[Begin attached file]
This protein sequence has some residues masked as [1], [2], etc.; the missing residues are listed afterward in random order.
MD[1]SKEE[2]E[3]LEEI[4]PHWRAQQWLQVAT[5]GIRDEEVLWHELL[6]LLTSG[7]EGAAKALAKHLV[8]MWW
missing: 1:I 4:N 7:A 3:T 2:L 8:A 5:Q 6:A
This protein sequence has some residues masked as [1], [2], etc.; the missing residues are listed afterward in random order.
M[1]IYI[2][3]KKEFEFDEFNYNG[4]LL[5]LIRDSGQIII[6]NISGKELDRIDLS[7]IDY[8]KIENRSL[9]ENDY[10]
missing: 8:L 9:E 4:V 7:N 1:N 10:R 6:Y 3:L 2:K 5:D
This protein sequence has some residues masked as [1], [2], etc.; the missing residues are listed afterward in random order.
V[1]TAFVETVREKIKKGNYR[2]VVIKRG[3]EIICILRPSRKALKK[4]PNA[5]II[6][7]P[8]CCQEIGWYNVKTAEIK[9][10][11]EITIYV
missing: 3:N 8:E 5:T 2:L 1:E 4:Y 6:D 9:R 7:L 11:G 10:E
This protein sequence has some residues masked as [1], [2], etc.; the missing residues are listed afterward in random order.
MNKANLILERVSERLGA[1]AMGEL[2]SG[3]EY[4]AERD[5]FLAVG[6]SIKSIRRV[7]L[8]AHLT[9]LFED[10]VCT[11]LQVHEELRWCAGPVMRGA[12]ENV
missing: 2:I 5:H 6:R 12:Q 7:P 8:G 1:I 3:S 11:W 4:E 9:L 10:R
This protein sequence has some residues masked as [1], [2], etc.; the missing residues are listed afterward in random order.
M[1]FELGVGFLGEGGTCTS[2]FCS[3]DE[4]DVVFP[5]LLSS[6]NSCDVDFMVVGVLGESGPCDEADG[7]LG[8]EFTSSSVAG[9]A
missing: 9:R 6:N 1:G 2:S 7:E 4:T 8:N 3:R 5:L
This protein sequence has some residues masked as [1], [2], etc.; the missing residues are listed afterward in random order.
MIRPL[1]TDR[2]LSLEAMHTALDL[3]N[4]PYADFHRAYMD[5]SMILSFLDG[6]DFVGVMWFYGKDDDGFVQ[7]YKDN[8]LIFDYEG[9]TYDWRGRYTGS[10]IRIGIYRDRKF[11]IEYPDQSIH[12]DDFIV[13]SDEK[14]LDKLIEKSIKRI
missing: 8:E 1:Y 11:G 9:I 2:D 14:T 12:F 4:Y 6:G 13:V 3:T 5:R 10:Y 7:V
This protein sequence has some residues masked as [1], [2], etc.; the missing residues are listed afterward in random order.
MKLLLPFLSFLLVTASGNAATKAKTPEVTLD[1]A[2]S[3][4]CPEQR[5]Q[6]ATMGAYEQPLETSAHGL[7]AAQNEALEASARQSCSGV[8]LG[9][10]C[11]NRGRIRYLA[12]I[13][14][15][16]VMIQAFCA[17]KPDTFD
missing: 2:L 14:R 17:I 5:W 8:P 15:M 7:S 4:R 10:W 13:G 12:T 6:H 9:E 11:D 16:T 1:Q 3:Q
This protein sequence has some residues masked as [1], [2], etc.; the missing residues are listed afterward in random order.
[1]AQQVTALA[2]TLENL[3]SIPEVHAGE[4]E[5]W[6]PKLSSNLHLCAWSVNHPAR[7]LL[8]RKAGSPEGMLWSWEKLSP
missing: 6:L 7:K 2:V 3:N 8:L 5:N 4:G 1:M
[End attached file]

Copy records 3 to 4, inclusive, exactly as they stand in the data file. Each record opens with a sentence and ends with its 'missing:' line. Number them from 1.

This protein sequence has some residues masked as [1], [2], etc.; the missing residues are listed afterward in random order.
V[1]TAFVETVREKIKKGNYR[2]VVIKRG[3]EIICILRPSRKALKK[4]PNA[5]II[6][7]P[8]CCQEIGWYNVKTAEIK[9][10][11]EITIYV
missing: 3:N 8:E 5:T 2:L 1:E 4:Y 6:D 9:R 7:L 11:G 10:E
This protein sequence has some residues masked as [1], [2], etc.; the missing residues are listed afterward in random order.
MNKANLILERVSERLGA[1]AMGEL[2]SG[3]EY[4]AERD[5]FLAVG[6]SIKSIRRV[7]L[8]AHLT[9]LFED[10]VCT[11]LQVHEELRWCAGPVMRGA[12]ENV
missing: 2:I 5:H 6:R 12:Q 7:P 8:G 1:I 3:S 11:W 4:E 9:L 10:R